Almost half of the d’Aulaires’ George Washington relates stories of his childhood. After telling of childhood events, the stories continue with his surveying job and how he was drawn into fighting in the French and Indian War. There, he proved his prowess leading men in battle. He married and settled at his home at Mount Vernon for a number of years before he was called to lead the American army during our revolt from England. His character as well as his performance during the war made him the obvious choice to be our first president. Note that Beautiful Feet Books’ Rea Berg adds some interesting comments at the end of the book regarding the anomaly of such an honorable man owning slaves.
Buffalo Bill begins with young William Cody growing up on the plains of the Kansas Territory not far from the Oregon Trail. The hard life he lived taught him many skills, as did many of his young Native American playmates. At age twelve, he took on an adult job with a wagon train. His fast and accurate shooting skills put his services in high demand for protection against Native Americans. He was so busy with his responsibilities that he was a young man before he finally learned to read and write. He worked as a Pony Express rider and an army scout, but he had his own ideas for making money. He failed at a real estate venture but found buffalo hunting profitable since he provided meat to the railroaders. He became famous when a writer decided to write dime novels about his exploits. Cody capitalized on his fame by creating his Wild West Shows in which he performed throughout the United States and also in Europe.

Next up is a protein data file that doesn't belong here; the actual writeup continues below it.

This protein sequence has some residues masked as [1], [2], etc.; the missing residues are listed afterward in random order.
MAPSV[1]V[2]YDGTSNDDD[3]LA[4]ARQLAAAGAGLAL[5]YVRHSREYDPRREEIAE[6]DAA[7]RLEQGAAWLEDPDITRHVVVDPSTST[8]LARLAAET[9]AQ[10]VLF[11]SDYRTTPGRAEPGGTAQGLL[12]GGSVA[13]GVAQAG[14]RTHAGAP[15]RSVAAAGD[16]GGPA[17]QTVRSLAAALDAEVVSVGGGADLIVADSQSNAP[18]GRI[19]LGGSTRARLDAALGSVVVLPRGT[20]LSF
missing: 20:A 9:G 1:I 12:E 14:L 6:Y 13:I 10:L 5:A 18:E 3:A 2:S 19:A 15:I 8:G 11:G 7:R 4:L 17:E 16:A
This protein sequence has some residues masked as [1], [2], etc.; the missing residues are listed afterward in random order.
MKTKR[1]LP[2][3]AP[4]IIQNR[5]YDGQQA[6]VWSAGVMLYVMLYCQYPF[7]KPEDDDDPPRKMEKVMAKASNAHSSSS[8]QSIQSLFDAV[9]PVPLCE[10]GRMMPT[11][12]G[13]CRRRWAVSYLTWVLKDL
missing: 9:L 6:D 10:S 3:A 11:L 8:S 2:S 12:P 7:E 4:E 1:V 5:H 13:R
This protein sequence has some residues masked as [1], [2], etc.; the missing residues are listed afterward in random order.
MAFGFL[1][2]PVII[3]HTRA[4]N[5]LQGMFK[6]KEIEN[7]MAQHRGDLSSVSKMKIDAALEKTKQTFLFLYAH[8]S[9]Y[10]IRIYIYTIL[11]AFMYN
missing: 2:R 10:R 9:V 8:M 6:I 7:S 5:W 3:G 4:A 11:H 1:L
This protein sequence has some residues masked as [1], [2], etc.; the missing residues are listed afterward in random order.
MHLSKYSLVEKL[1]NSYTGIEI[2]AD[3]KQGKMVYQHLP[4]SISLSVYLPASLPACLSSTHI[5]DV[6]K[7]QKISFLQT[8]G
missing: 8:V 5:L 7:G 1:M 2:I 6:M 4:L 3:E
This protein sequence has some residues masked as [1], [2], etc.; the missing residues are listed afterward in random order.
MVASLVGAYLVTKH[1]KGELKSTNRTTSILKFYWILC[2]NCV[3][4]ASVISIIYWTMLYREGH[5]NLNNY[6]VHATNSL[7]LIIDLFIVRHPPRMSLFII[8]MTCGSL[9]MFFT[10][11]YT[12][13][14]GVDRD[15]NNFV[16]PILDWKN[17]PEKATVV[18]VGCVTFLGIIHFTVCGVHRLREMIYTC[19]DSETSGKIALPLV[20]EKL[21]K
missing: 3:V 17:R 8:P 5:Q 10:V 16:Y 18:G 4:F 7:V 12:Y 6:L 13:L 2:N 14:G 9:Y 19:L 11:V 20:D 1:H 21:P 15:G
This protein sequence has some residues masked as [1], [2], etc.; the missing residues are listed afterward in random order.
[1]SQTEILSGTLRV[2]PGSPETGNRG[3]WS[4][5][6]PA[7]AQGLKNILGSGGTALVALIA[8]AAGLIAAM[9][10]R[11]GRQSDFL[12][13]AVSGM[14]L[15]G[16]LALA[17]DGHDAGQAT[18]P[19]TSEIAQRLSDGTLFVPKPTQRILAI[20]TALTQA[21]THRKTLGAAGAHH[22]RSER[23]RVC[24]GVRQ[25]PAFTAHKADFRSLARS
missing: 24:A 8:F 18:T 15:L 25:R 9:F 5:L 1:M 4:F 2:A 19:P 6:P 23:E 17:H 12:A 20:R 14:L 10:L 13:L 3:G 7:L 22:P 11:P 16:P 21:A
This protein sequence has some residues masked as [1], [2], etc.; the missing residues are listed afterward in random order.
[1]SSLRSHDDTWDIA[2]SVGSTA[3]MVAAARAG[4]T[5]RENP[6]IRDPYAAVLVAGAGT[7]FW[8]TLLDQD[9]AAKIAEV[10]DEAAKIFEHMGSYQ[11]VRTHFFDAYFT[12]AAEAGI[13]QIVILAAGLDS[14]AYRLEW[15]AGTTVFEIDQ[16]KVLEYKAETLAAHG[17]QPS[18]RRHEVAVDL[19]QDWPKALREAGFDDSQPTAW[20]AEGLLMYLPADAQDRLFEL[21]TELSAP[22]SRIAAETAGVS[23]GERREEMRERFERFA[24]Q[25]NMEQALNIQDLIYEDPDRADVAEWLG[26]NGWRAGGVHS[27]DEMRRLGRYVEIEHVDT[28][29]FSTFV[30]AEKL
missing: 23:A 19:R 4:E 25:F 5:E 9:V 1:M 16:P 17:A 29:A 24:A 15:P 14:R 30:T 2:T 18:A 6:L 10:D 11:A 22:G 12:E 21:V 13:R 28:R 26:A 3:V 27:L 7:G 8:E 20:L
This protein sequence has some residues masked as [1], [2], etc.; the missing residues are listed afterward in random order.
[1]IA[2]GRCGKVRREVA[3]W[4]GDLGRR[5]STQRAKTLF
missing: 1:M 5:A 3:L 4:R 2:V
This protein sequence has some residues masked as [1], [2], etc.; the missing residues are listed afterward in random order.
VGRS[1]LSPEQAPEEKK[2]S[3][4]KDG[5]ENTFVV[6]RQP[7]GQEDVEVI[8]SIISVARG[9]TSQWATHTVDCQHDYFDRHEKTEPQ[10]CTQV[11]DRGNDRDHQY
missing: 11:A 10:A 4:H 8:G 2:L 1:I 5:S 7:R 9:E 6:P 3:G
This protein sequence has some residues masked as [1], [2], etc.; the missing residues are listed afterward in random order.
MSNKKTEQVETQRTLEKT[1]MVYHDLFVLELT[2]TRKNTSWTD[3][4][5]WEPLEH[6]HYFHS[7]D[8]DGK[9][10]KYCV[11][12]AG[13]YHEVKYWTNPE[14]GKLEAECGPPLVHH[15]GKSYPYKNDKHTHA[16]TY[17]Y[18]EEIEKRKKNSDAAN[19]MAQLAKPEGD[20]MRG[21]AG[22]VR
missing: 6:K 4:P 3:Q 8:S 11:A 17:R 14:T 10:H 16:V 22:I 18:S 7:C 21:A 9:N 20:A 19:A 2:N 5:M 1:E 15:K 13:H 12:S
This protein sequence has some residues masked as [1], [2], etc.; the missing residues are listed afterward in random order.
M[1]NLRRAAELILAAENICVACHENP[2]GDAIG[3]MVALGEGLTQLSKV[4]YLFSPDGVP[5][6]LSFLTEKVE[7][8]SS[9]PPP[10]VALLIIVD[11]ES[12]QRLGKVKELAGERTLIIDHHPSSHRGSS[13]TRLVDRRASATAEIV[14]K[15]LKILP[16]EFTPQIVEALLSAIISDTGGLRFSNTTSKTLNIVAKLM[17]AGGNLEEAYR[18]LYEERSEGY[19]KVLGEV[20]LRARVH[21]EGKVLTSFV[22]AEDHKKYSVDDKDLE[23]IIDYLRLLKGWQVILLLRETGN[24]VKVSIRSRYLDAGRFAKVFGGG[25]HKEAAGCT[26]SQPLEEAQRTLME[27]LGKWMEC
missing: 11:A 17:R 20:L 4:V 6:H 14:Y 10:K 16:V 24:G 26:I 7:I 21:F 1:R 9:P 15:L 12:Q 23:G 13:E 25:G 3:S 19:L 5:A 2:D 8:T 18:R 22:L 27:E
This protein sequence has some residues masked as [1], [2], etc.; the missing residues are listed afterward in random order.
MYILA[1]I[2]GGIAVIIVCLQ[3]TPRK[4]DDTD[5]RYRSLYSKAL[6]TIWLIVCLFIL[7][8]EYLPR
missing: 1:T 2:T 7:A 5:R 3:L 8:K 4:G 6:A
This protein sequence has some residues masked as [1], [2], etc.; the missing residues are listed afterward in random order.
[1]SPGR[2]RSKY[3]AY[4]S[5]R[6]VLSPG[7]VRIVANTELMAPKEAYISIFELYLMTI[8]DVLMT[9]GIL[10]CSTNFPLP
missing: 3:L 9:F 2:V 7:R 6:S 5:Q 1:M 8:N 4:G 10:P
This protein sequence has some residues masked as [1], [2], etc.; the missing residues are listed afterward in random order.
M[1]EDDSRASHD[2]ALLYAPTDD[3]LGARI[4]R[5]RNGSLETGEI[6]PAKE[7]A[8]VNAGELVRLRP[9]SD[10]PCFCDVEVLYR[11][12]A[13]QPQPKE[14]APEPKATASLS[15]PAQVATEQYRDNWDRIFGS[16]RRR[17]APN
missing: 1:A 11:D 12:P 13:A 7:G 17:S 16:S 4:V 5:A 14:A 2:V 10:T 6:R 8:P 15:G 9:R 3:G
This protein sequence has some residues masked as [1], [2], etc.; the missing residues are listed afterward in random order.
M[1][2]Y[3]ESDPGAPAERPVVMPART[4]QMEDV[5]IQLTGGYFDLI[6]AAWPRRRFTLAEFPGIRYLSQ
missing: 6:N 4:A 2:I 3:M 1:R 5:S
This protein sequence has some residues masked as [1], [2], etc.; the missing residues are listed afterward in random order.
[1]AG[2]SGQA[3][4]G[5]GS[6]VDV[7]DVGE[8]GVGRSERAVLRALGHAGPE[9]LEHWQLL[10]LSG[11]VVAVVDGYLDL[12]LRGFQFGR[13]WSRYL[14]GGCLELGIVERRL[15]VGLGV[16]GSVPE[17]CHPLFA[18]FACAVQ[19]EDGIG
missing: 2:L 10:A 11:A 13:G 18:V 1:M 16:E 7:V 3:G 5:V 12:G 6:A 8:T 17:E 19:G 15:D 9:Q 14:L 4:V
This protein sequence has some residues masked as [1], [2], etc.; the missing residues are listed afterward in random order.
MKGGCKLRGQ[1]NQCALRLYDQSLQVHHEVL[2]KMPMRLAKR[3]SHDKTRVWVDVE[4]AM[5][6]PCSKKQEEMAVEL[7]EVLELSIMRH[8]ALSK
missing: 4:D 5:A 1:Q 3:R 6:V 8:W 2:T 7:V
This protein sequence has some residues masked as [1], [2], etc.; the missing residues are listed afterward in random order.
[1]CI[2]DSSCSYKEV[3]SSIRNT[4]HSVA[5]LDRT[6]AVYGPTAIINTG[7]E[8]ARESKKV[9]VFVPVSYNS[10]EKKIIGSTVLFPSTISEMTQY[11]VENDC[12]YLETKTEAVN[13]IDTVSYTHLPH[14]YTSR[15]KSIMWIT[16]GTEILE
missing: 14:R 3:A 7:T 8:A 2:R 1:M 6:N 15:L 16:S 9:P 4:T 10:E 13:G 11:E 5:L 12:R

Abraham Lincoln, a Caldecott Medal winner, was republished in 2015 by Beautiful Feet Books as a 75th Anniversary edition. The original book was printed in five colors using stone lithography, a process rarely used today. Beautiful Feet Books obtained permission to use the original 1939 lithographic prints so that their 75th Anniversary edition could be as beautiful as the original. While it looks very similar to the original, some minor editing and revisions were done by Rea Berg.
The d’Aulaires’ story covers the life of Lincoln from his birth through the end of the Civil War, concluding before his assassination. The story stresses virtuous character traits. For example, although the bankruptcy of Lincoln’s store in New Salem could be attributed to his partner’s mismanagement and laziness, Lincoln accepted responsibility. The story tells us, “Abe’s father had taught him: ’If you make a bad bargain, hug it all the tighter.’ So instead of running away Abe stayed and toiled to pay back all the debts.”
Wings for Per
Wings for Per differs from the other books in this series since, rather than being a biography, it is only loosely based on the story of Per Bugge, a nephew of Ingri d’Aulaire. The story tells of a boy who grows up wanting to fly. His country is attacked and conquered by unnamed enemies. Per becomes a pilot who eventually helps defeat the enemy.
Per Bugge’s real story is summarized on two pages after the end of Wings for Per. The story Wings for Per parallels many events in the real Per’s life. He grew up in Norway and eventually joined the Norwegian air force. After Germany invaded Norway, Per became part of the underground resistance.